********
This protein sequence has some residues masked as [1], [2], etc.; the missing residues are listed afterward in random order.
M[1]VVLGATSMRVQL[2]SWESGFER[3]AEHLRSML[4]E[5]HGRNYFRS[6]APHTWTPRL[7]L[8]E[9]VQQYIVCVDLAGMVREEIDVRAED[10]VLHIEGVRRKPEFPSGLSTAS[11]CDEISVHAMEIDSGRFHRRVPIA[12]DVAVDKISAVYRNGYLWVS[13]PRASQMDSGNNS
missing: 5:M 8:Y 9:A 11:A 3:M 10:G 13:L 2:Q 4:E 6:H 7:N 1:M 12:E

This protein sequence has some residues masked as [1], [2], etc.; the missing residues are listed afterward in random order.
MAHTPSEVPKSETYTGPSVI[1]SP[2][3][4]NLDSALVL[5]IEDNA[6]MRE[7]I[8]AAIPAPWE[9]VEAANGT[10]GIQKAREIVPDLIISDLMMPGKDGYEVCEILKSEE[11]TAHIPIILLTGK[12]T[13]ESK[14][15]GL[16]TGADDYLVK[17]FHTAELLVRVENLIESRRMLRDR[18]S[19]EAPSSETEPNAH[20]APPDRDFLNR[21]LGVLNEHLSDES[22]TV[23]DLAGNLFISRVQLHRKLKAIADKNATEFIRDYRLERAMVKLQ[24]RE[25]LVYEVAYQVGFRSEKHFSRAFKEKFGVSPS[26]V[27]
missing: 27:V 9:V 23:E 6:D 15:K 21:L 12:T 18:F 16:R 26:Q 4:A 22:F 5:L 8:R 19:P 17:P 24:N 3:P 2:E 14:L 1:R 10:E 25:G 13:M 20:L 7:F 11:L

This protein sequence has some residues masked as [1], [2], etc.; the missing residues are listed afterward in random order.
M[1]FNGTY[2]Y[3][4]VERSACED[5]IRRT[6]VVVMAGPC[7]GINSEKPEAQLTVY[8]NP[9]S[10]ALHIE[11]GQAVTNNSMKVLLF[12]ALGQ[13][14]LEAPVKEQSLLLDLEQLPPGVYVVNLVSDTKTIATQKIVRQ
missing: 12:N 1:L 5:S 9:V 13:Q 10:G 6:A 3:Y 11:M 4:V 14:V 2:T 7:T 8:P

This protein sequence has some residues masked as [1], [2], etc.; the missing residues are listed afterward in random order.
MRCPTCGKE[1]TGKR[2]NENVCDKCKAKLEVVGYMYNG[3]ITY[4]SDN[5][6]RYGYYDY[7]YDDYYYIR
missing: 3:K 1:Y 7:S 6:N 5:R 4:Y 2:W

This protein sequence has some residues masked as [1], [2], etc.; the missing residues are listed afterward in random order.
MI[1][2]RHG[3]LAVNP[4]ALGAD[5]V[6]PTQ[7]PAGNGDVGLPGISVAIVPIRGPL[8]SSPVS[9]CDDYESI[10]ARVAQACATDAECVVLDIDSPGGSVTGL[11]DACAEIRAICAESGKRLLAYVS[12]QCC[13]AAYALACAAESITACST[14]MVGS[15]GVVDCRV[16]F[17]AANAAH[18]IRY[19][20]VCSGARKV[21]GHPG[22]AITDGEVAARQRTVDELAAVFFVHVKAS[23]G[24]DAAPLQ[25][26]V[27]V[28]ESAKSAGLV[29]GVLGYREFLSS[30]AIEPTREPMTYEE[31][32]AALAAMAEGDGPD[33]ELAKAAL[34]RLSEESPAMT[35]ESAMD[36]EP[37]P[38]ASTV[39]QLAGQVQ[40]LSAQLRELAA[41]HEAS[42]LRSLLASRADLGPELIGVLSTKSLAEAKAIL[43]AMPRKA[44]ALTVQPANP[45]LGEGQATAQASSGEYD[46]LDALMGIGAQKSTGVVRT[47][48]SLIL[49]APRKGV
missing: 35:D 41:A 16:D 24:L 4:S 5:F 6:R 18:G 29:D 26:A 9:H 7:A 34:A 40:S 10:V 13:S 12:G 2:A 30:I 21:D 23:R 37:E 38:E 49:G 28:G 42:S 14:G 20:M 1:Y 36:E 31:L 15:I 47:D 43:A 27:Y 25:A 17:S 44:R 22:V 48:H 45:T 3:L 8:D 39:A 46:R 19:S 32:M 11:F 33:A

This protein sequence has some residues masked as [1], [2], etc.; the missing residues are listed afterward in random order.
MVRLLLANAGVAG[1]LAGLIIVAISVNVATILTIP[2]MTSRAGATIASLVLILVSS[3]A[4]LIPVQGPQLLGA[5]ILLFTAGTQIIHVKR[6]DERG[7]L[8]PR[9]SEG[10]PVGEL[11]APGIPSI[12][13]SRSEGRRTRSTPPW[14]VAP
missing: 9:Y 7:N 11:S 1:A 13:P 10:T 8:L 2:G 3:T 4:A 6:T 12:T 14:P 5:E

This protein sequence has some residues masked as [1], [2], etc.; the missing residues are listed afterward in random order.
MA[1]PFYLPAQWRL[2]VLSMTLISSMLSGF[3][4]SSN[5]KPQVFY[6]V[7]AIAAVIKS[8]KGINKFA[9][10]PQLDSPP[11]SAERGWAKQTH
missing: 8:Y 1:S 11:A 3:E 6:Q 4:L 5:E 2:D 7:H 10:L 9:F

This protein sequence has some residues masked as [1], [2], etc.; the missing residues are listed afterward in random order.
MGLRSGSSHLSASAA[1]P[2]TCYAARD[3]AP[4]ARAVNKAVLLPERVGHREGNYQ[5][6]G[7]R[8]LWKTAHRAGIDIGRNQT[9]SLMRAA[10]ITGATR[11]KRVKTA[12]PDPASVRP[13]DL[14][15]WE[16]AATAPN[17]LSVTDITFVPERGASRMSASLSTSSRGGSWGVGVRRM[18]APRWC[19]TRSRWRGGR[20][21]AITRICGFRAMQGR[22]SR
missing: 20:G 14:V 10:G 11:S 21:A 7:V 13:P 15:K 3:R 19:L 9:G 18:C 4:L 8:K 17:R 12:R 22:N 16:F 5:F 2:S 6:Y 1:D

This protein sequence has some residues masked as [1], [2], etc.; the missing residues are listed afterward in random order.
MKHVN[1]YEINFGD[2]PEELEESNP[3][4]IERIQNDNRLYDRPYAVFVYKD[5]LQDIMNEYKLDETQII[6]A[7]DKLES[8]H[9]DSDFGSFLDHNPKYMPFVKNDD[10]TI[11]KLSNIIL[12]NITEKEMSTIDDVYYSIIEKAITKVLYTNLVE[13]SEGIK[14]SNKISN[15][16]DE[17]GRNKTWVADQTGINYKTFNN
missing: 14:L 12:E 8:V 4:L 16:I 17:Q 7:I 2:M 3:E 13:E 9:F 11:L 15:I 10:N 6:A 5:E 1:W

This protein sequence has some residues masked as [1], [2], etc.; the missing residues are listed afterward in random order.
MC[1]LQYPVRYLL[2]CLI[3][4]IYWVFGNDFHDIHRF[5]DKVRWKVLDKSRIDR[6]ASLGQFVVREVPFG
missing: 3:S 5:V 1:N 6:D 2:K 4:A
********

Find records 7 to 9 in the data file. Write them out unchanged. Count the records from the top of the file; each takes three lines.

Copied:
This protein sequence has some residues masked as [1], [2], etc.; the missing residues are listed afterward in random order.
MA[1]PFYLPAQWRL[2]VLSMTLISSMLSGF[3][4]SSN[5]KPQVFY[6]V[7]AIAAVIKS[8]KGINKFA[9][10]PQLDSPP[11]SAERGWAKQTH
missing: 8:Y 1:S 11:A 3:E 6:Q 4:L 5:E 2:D 7:H 10:L 9:F

This protein sequence has some residues masked as [1], [2], etc.; the missing residues are listed afterward in random order.
MGLRSGSSHLSASAA[1]P[2]TCYAARD[3]AP[4]ARAVNKAVLLPERVGHREGNYQ[5][6]G[7]R[8]LWKTAHRAGIDIGRNQT[9]SLMRAA[10]ITGATR[11]KRVKTA[12]PDPASVRP[13]DL[14][15]WE[16]AATAPN[17]LSVTDITFVPERGASRMSASLSTSSRGGSWGVGVRRM[18]APRWC[19]TRSRWRGGR[20][21]AITRICGFRAMQGR[22]SR
missing: 20:G 14:V 10:G 11:S 21:A 7:V 13:P 15:K 3:R 19:L 9:G 18:C 4:L 8:K 17:R 12:R 22:N 16:F 5:F 2:S 6:Y 1:D

This protein sequence has some residues masked as [1], [2], etc.; the missing residues are listed afterward in random order.
MKHVN[1]YEINFGD[2]PEELEESNP[3][4]IERIQNDNRLYDRPYAVFVYKD[5]LQDIMNEYKLDETQII[6]A[7]DKLES[8]H[9]DSDFGSFLDHNPKYMPFVKNDD[10]TI[11]KLSNIIL[12]NITEKEMSTIDDVYYSIIEKAITKVLYTNLVE[13]SEGIK[14]SNKISN[15][16]DE[17]GRNKTWVADQTGINYKTFNN
missing: 14:L 12:E 8:V 4:L 16:I 17:Q 7:I 2:M 3:E 13:E 9:F 11:L 15:I 10:N 6:A 5:E 1:W